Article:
A faculty woodwind quintet will perform in McNamara on Sunday. Andrew Sprung | Courtesy
A faculty woodwind quintet will perform in McNamara on Sunday. Andrew Sprung | Courtesy

The faculty woodwind quintet will perform their biannual concert at 7 p.m. on Sunday, April 24 in McNamara Rehearsal Hall. Tickets are not required.

The quintet is com­posed entirely of college faculty, including Lec­turers in Music Jaimie Wagner on flute, Kaycee Thomas on oboe, Andrew Sprung on clarinet, Alan Taplin on French horn, and Cynthia Duda-Pant on bassoon.

The program will include  the clas­sical Quintet Op. 71 by Beethoven, as well as con­tem­porary pieces — like David Maslanka’s Quintet for Winds No. 3 and Ingolf Dahl’s Allegro Arioso for Five Wind Instru­ments.

All except the Beethoven piece are non­standard works, pro­viding an inter­esting variety for the audience. Unlike the quintet’s fall concert, which fea­tured melodic works such as Barber’s “Summer Music,” this program fea­tures more aggressive, con­tem­porary works.

“Maslanka is new to all of us,” Duda-Pant said. “All of us have been playing in chamber groups for years, but this is the first time any of us has played this piece.”

Duda-Pant said the Maslanka piece, written by a popular living com­poser, is the instru­men­talists’ favorite on the program.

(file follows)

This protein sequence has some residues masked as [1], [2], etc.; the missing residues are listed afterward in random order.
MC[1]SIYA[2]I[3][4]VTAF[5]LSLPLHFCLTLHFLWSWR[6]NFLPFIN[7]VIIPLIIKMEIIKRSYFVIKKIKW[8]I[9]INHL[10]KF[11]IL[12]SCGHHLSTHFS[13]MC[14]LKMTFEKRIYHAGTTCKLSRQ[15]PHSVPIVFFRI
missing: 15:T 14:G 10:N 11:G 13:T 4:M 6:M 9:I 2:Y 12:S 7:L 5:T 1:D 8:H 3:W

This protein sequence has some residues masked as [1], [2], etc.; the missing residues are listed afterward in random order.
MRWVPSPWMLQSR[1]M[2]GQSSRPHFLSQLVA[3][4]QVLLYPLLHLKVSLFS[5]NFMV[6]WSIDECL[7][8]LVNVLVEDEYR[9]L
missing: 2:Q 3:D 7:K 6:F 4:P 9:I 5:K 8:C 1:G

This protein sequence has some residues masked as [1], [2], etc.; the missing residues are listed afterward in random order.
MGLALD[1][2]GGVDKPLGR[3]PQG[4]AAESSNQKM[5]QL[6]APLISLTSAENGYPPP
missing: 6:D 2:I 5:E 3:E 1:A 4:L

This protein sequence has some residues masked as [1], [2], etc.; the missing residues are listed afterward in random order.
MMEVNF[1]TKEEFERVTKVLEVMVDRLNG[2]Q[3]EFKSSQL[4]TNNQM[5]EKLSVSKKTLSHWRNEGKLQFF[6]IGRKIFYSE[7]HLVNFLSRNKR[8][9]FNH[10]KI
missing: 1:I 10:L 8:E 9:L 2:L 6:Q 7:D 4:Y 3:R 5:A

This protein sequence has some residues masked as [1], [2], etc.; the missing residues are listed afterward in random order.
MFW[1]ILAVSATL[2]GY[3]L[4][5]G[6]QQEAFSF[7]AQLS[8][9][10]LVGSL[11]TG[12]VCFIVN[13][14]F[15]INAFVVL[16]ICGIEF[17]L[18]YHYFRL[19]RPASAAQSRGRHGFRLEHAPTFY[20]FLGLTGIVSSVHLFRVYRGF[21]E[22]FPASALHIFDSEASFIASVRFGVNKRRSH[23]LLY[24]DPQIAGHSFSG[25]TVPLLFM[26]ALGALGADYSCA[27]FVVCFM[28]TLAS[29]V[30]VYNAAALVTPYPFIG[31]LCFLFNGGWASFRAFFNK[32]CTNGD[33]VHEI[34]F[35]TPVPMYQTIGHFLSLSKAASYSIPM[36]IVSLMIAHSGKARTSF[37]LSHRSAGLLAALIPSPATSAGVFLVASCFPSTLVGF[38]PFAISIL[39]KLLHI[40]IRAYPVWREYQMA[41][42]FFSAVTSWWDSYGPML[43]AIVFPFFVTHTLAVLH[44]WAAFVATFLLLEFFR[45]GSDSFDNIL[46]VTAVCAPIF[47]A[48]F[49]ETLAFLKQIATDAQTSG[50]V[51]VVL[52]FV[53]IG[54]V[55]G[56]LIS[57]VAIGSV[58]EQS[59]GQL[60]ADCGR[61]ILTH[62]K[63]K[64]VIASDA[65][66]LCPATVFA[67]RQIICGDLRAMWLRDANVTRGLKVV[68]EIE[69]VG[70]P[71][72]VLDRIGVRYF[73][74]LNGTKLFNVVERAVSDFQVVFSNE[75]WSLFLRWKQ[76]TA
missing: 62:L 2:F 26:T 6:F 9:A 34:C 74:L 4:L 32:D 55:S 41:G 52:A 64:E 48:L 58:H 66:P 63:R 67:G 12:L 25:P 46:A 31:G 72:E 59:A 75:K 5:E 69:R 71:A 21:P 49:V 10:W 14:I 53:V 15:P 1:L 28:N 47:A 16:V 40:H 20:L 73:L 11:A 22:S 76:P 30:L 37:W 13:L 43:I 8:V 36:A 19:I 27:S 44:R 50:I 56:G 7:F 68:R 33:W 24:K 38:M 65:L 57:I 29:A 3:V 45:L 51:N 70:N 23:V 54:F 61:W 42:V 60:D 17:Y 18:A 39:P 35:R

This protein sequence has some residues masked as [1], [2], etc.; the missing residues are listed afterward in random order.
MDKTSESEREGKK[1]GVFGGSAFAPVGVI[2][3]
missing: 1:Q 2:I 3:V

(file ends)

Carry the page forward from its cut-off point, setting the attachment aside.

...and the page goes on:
“We all wanted to do Maslanka,” Duda-Pant said. “We’ve been talking about it for over a year, and we decided that that would be the anchor.”

The instru­men­talists said they really enjoy their time together working on reper­toire for the concert.

“They’re so much fun to play with,” Duda-Pant said of her fellow ensemble members. “This was a chance for us all to be here on the same day and work together, and it’s helped our studios come together. It’s been really good for everybody for us to be here at the same time.”

This is the third year that a faculty woodwind quintet has been formed. The group began in 2014 with a per­for­mance that fea­tured a Francis Poulenc com­po­sition, and has per­formed once per semester ever since.

The quintet hopes to expand its fol­lowing in the future, with ten­tative plans to start giving children’s per­for­mances. Although the con­certs are well-attended by com­munity members, student atten­dance tends to be low, Duda-Pant said.

“We get more com­munity support than student support,” she said. “We’d love for that to change.”

Duda added that the faculty recital this Sunday gives stu­dents who don’t play wind instru­ments a great oppor­tunity to expe­rience a new kind of music from an excellent pro­fes­sional ensemble.